last year in Vox by Constance Grady. Brad Pitt was
the only winner of the Aniston Jolie tabloid battle. The
other is an older piece by a writer I really
really like, Anne Helen Peterson in BuzzFeed. Amember that from
twenty fourteenth's almost ten years ago, and that piece is
more of a deep dive on how Angelina Joe Lee

essentially had to like pr maneuver her way out of
this fucking nightmare yea, and eventually, at least at the
time it was published, seemed to have successfully done. So
both are really good pieces. I'd recommend checking both out,
particularly the more recent one. But essentially, I mean, and
I remember this even though I was eleven and should

not have known any of this, even though I wasn't
interested in it. Just you couldn't go to a grocery
store without being confronted with this story.

Speaker 1 (01:10:18):
The cover of every magazine.

Speaker 3 (01:10:20):
Yeah, and you know, I feel like the story evolved
over time, and it started as you know, Angelina Jolie
is a man stealer, Jennifer Aniston is the sweet girl
next door. Angelina Jolie is this like vampy man stealer,
home wrecker essentially, which media of the time really played

into ways that she had either presented herself or been
framed in the past of like, you know, early Angelina
jo Lee kissed her brother and like wore Billy Bob
Thornton's blood around her neck, and like she was a
weird lady like and I think that anything she did
in her twenties, and she also had I don't know

a ton about her early life except that she is
the daughter of John Voight, who's famously a piece of
fucking garbage, and like, I believe they don't have a
relationship anyways. Sounds like a difficult upbringing, a kind of
like tumultuous twenties that she had, but also very successful.
She wanted to oscar for girl interrupted. But either way,

they're like okay, Jennifer Anison good, Angelina Jolee bad. However,
as time went on, that narrative didn't flip, but it
did change where once Angelina Jolie and Brad Pitt had
a family and Angelina Joe which had already begun. And

I want to be careful not to like position any
humanitarian work that she's done as disingenuous, Like I don't
think that that is true. We don't need to get
into the weeds of like, well, what is it, you
know whatever. I do believe that the convictions that she's presented,
it's been at least on a long enough timeline that
whether you agree with the particulars or not, it seems

to be a big part of her life. But as
that became a bigger part of her life, and she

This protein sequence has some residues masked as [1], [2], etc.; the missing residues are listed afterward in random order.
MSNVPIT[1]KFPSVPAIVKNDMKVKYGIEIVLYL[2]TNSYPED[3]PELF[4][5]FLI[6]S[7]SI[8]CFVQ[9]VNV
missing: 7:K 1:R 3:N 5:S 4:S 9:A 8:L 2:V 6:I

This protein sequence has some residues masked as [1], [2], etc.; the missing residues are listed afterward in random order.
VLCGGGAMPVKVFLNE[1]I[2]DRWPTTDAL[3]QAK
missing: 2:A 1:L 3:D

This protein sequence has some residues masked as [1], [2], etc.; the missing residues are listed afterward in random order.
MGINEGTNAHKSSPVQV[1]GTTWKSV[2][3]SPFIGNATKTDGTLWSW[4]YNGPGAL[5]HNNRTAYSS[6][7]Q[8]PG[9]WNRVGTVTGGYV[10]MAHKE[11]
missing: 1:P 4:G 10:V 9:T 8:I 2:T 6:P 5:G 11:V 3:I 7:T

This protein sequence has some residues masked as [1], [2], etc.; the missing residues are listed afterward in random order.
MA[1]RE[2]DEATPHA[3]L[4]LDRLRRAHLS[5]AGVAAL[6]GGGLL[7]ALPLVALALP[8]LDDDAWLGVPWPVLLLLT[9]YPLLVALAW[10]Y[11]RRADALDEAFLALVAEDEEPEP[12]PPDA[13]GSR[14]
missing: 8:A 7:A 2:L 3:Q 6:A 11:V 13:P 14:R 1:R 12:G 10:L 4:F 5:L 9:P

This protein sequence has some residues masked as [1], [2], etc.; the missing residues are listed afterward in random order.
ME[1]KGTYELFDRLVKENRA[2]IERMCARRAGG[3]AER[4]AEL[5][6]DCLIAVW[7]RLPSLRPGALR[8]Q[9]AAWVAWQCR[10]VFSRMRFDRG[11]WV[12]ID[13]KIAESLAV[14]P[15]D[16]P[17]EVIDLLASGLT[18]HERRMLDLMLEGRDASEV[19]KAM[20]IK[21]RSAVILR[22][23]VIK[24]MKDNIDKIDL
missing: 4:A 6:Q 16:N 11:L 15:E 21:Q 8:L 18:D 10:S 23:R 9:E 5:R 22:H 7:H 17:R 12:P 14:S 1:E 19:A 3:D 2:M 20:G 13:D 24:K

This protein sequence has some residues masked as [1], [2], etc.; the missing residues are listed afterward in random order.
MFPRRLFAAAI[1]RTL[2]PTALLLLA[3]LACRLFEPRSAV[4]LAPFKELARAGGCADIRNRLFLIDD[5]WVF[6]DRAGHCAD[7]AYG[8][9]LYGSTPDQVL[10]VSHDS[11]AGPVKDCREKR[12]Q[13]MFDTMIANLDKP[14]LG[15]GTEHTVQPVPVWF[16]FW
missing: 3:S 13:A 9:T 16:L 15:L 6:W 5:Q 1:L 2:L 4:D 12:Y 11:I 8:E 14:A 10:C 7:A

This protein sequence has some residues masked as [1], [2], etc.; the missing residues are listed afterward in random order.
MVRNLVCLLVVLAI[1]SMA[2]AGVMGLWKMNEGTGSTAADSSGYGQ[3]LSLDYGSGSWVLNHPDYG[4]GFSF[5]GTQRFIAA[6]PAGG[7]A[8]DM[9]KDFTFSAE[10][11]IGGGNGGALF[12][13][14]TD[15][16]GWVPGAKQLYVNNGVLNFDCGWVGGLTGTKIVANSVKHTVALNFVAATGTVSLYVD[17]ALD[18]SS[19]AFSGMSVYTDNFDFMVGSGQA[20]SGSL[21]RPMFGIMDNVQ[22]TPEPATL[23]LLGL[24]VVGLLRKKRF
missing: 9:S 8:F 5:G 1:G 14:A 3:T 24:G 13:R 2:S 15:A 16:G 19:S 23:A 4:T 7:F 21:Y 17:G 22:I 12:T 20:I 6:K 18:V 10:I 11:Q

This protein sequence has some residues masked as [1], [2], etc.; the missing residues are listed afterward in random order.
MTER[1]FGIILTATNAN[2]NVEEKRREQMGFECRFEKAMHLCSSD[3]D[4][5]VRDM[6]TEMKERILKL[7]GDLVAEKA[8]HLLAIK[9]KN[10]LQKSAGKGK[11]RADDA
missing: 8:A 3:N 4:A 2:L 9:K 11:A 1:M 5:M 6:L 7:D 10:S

sort of was presented as less of a home wrecking
vamp and more of a mother of five who did
all of this work, you see the narrative flip. And
like all, Angelina Julie is not bad anymore. The more

she leans into motherhood, or the more the media leads
into the image of motherhood, she's presented better and better.
And meanwhile, Jennifer Aniston does not end up having children,
and she's presented as pathetic on a longer timeline. Yeah,
you're totally right that at the time, it was presented
that Jennifer Anison didn't want children and Brady Pitt did

so he found a woman who can give him children.
It turns out that this is also not true. She
had fertility issues and had them. I mean, I don't
cannot speak to the timeline that she but it wasn't
until like twenty nineteen where she gave an interview that

was like, there was this popular narrative about me that
like I didn't want to comment on because it's just
like fucked up and weird, because whether you want children
or not is a very personal decision and has nothing
to do with anything. And also it shouldn't have been
criticized if she didn't want children, but as it turns out,
she did, and it was also just this like big

traumatic lie. So it's, you know, one of the more
I think famous and fucked up media narratives. Because of
course in all of these, Brad Pitt is never presented
as bad. It's he was tempted or he was not
given the babies that he wanted, so who could blame him,

which is a lot of what the vox essay is
about of just like it was never even floated or
presented that he could be at fault for anything. It
has to be the fault of one woman or the other.
And there were t shirts sold and all this shit.
So I think, you know, Angelina and Jolie and Jennifery
Addison's career, you have to imagine mental health are affected

by that. And then on a longer timeline, Brad Pitt